The RRSP contribution deadline is coming.

Tomorrow – March 1, 2017 – to be exact. But what does that mean? Should you contribute? How much? And what exactly is an RRSP anyway?

So many questions, so little time. Don’t worry, I got you.

Your question:

Have 5 seconds? Here’s my take on what you really need to know:

What is an RRSP?

It’s a special type of bank account that helps you save for retirement.  It’s not an investment, it’s where you put your investments.

What does it do?

RRSPs allow you to defer tax to the future, and grow your investments tax-free.

What’s the benefit?

It’s all about your tax rate. If you’re earning more / in a higher tax bracket today than you are in retirement, you’ll ultimately pay less tax by deferring it.

Why do I need to contribute before the deadline tomorrow?

You’ll be able to include your contribution in your 2016 tax return and get your refund this year. After the deadline you’ll have to wait until you file in 2017.

Should I be contributing to one?

If you expect your tax rate to be lower in the future (retirement) than it is today, then the math says yes. And if you are saving for a down payment, you should also consider contributing – you can use the tax refund to boost your down payment.

How much should I contribute?

As much as you reasonably can, up to the limit. Check your Notice of Assessment from last year’s tax return to figure out what that is.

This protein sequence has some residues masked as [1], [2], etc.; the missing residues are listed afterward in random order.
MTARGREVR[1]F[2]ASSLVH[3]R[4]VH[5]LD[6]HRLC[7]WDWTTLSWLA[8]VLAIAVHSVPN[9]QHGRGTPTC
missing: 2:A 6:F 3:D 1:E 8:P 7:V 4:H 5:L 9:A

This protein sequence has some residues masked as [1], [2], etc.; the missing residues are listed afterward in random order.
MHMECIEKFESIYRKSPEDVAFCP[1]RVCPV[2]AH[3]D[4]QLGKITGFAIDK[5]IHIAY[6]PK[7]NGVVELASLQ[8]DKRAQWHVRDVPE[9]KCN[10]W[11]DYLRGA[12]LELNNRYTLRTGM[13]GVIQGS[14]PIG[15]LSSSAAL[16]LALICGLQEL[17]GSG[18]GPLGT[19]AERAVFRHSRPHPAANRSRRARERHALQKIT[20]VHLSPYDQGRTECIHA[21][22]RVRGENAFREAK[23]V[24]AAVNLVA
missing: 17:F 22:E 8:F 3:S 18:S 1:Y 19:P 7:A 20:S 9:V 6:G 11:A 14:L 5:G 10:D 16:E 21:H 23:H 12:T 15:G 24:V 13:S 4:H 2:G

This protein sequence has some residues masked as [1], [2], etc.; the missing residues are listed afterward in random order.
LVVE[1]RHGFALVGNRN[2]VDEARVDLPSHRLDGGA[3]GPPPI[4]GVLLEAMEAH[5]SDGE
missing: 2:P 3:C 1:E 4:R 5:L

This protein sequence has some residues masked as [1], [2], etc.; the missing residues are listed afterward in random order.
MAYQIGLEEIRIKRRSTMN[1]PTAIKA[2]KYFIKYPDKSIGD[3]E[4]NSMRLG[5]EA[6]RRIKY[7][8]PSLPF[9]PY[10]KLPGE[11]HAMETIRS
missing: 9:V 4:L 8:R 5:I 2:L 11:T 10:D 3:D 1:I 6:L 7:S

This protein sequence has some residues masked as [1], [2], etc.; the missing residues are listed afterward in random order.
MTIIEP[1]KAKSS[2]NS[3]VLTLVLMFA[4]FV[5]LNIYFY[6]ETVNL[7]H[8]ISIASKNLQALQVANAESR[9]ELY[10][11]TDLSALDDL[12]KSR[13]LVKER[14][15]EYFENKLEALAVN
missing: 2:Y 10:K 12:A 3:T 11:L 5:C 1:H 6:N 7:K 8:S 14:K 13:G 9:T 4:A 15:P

Have 5 minutes? Here’s what else you should know:

Is my money locked in until retirement?

No. You can withdraw at any time, you’ll just have to pay tax on it.

Two exceptions: there’s no tax consequence if you use the money to make a down payment on a home as a first time buyer (Home Buyers Plan – up to $25K) or to pay for school (Lifelong Learning Plan – up to $20K). These are essentially loans to yourself that you’ll have to pay back over 15 and 10 years, respectively.

Also, you can redirect the cash and investments in your RRSP to different institutions (for example, from a regular bank to an online advisor).

How do I open an account, like, now?

Call your bank. They can do it over the phone.

Do I need select my investments before March 1st too?

No. You just need to contribute the cash. You can figure out how to invest it later. I can help you with that!

What do I do with the tax refund I’m going to receive? I’m thinking Mexico!

Sure, you could splurge on something fun, and spending on experiences is a great idea. But the real power of an RRSP account is that you can use pre-tax dollars to save for the future. The refund you receive is essentially getting back the taxes you paid on that contribution. Ideally, you’ll contribute your refund back into your RRSP and invest it.

Should I borrow to contribute?

Maybe. I did that the first time I contributed and I regretted it because I stressed about having to pay back the debt, which it took me over a year to do. You might be better off contributing smaller amounts each paycheque, starting today. As a rule of thumb you shouldn’t do something for a tax benefit that you wouldn’t do otherwise. Check out this blog for more info on debt vs saving.

Bottom line:

Still not sure if RRSPs are right for you? Don’t feel pressured to act right now. I would prefer to see you making savings and investing decisions from a place of confidence.

If you miss the March 1st deadline all is not lost. You can make significant progress towards your financial success by creating an intentional investment plan and contributing to it each month instead of cramming it in at the end of the year.

Want to know more about intentional investing? Send me an email at and let’s talk.

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